Resume Writing Guide
A job resume is used mostly by North Americans in domestic job search. However, they use a CV in overseas job search or Curriculum Vitae if they are seeking a faculty, research, clinical or scientific positions.
A CV is similar to a resume in that it provides more details about one’s professional qualifications, experience and education. However, the term "Curriculum Vitae" most often called CV, typically carries a different meaning depending on whether one distribute the CV within the US, Canada or internationally (external to the US or Canada) or is seeking a faculty, academic, research, clinical or scientific position.
You can turn your current CV into a resume by shortening some descriptions of your educational and professional experiences.
The North American job search process is very commercial. Looking for jobs in the USA is much like selling a product - you are selling yourself. Therefore, your resume is a marketing tool, which must be adapted to the market in which you intend to use it.
The standard resume is between 1 and 2 pages long, however resumes for a mid-career executive may be as long as 3-4 pages.
The resume should focus on past accomplishments, expressed in terms as concretely as possible (e.g. number of people managed, amount of increased sales or improved customer satisfaction). Use power words and action verbs such as contributed, organized, trained, managed, developed, coordinated etc. Bullet point these at the start of a sentence for maximum impact. Where possible, mention the number of employees for which you were responsible. Provide examples that fit the job, to illustrate your achievements.
In your resume writing carefully consider what to leave out of your resume and exclude anything that might give prospective employers a chance to discriminate against you.
It is advantageous not to submit job/business references with your application but mention that they are available on request only. Employers usually ask for references when they actually need them. This is strong indication that an employer is interested in you.
Generally, most information referring to a job resume is applicable to a CV and vice versa. However, you should be aware that there might be subtle conventions associated with the international / overseas job application process within different countries.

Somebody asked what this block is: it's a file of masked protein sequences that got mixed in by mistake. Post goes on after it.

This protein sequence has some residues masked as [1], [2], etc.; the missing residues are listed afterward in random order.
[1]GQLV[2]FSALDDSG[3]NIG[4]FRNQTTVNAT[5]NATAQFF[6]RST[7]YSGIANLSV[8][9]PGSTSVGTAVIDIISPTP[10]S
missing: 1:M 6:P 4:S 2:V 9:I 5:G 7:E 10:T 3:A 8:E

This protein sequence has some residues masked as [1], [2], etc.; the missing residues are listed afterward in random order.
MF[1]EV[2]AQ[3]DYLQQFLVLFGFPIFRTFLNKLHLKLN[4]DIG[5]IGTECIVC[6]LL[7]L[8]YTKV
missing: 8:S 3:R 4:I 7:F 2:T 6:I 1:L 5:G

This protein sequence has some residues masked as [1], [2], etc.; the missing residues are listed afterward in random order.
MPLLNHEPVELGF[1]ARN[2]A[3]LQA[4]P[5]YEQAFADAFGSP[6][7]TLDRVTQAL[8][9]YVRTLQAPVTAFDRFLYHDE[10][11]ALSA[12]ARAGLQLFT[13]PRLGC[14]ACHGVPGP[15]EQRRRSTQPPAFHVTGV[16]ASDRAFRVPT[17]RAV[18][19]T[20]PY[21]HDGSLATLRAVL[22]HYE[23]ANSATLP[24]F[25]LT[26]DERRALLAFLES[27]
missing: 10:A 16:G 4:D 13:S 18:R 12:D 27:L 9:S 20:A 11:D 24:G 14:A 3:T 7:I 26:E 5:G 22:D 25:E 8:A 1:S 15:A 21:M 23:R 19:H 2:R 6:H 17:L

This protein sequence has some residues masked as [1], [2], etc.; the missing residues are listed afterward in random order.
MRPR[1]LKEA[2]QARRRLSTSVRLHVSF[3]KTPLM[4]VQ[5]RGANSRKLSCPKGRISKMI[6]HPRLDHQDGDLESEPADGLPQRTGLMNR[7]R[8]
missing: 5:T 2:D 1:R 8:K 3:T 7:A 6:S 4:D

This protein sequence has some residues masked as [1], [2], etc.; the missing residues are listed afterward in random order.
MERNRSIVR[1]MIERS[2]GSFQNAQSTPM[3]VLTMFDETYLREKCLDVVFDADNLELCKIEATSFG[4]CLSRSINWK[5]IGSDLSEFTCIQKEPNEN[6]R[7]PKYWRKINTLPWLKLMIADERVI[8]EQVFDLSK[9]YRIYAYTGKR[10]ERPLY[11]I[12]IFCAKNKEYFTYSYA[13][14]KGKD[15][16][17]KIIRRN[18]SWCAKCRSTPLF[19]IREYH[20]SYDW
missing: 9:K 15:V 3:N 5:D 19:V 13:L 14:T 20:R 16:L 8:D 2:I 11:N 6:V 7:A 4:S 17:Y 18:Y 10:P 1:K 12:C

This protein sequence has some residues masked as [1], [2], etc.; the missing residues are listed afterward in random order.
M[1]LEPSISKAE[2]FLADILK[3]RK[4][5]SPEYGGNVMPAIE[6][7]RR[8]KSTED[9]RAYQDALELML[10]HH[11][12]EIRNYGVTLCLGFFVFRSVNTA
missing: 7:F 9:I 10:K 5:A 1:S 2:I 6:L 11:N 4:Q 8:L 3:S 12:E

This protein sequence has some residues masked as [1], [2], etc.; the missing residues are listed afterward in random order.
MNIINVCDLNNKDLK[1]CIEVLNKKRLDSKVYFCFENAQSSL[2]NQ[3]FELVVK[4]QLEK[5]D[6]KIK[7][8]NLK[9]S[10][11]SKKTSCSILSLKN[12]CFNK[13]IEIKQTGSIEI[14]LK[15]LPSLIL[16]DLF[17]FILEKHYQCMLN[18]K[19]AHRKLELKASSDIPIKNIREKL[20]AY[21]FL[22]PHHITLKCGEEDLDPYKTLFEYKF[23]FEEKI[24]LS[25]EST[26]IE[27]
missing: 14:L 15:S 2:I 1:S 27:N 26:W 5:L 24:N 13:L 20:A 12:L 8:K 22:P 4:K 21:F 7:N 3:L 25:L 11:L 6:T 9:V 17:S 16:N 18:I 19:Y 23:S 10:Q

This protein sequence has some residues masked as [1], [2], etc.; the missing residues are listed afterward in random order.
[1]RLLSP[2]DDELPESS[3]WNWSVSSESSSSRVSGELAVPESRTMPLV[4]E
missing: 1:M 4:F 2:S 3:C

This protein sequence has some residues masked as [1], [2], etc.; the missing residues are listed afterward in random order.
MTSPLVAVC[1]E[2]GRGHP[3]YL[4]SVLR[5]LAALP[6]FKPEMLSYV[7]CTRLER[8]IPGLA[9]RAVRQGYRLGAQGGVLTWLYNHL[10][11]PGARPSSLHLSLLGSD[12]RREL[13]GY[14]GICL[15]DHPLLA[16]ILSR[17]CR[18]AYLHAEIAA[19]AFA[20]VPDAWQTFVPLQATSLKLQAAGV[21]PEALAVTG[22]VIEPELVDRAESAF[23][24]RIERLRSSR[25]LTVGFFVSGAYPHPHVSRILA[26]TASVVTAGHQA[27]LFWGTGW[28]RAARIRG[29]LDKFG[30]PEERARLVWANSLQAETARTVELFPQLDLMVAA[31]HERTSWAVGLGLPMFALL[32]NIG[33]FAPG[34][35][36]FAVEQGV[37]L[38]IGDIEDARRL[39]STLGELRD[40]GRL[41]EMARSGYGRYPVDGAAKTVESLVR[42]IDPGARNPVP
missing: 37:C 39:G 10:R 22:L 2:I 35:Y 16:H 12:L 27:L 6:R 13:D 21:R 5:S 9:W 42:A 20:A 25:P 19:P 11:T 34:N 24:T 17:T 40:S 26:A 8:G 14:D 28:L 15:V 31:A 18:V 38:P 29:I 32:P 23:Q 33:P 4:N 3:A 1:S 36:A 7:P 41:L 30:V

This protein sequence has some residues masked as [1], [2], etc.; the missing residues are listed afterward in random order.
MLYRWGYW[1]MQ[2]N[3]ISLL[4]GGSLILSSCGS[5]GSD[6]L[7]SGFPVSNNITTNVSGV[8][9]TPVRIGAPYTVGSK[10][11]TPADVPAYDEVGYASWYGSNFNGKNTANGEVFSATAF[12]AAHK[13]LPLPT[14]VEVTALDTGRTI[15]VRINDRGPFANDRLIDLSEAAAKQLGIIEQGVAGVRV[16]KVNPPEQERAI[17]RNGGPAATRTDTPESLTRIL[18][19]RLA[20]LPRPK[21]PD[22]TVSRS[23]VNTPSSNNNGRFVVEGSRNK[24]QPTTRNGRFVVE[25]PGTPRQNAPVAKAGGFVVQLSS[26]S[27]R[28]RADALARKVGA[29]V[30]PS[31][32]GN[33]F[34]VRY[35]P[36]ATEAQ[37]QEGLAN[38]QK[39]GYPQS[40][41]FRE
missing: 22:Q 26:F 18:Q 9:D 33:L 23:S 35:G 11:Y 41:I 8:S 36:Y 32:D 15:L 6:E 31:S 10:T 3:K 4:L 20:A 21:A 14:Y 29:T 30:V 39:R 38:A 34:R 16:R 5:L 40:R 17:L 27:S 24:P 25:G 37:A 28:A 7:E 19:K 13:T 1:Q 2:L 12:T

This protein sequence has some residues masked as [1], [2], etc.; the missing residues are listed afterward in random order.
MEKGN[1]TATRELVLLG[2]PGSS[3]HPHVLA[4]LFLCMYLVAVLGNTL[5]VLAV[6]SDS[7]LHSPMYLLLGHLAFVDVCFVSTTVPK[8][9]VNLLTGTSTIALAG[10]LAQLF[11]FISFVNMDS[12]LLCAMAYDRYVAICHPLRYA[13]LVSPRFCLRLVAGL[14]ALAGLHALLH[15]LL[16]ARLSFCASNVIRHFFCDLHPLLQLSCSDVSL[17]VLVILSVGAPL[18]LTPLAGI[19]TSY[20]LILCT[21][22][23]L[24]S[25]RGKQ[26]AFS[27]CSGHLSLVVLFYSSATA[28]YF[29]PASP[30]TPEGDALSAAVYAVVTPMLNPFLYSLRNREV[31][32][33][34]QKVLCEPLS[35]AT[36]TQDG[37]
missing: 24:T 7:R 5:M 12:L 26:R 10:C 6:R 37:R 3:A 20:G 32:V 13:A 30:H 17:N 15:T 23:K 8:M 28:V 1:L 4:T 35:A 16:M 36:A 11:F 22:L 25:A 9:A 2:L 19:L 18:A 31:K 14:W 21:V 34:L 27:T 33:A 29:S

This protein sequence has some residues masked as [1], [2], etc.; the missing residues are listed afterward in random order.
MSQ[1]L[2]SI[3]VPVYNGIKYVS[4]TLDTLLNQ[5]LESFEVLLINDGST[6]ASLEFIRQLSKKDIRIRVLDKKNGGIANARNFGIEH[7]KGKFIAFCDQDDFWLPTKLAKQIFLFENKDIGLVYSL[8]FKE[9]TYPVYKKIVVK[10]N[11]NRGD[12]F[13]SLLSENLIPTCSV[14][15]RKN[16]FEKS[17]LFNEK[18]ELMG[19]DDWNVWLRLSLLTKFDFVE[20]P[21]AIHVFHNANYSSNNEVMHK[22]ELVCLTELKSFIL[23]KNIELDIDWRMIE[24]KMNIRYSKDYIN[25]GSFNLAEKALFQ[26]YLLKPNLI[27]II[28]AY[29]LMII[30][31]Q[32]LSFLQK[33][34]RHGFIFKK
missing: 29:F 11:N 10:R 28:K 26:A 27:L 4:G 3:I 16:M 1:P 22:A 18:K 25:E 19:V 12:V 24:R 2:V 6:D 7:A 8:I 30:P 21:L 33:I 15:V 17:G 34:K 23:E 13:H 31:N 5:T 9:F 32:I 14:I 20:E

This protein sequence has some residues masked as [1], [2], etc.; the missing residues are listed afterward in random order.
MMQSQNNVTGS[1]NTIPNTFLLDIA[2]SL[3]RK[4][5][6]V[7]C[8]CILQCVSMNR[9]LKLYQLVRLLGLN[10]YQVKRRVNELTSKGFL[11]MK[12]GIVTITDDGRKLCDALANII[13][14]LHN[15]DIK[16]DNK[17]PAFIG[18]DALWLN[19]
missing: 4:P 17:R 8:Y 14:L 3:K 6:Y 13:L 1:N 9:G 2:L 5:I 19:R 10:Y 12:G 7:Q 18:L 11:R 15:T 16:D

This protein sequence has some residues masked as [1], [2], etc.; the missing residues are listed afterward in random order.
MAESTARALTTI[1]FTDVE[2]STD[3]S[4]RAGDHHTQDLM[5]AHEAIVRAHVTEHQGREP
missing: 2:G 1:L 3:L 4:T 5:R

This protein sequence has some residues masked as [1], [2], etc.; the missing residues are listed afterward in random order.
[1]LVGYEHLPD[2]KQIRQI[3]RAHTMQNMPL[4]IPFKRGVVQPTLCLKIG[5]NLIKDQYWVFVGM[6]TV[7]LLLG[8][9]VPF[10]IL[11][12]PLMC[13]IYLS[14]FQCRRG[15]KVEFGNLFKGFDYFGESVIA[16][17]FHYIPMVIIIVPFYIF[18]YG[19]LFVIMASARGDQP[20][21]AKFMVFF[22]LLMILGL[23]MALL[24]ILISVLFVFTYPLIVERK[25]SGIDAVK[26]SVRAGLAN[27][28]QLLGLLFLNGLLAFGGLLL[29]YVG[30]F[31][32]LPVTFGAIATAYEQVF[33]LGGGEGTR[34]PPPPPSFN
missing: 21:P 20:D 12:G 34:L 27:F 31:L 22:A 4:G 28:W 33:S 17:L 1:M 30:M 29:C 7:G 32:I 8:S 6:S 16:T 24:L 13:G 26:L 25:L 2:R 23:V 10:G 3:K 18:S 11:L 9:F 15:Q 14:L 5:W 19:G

There are various formats of resume writing:
- functional resume,
- basic resume,
- chronological resume,
- reverse chronological order resume,
- keyword resume,
- combined resume,
- creative resume and
- targeted resumes to name some.
Regardless of the format you choose in your resume writing, the focus of your resume should be to persuade the employer to invite you for an interview. Use words and phrases. Therefore these pages contain guidelines that will improve the odds of your resumes achieving the objective you want - obtaining job interviews.
|France||United Kingdom||India||United Arab Emirates|
|Italy||SOUTH AMERICA||Pakistan||South Africa|
As you can see from the above table the majority of countries, except the strike-through countries like Canada, China, Japan, New Zealand and the USA use CVs instead of resumes. For China, Japan and New Zealand it is a matter of semantics - the both names, a resume and a CV are being used synonymously.
In process of your resume writing check the spelling and grammar of your resume. Use the word processor's spell and grammar checker. If you are not confident of your ability to detect grammatical, punctuation and English or other language usage errors or if you need help in organizing your resume, bring it to a professional for assistance.
- Maximizes the computer's ability to "read" your resume.
- Maximizes your ability to get hits.
If you have a difficulty with your resume writing, instead of staring at a blank piece of paper, use:
- "fill in the blanks" resume writing computer software,
- automated resume builder or
- human resume writing service
Other Resume Writing Info
Good luck with your resume writing!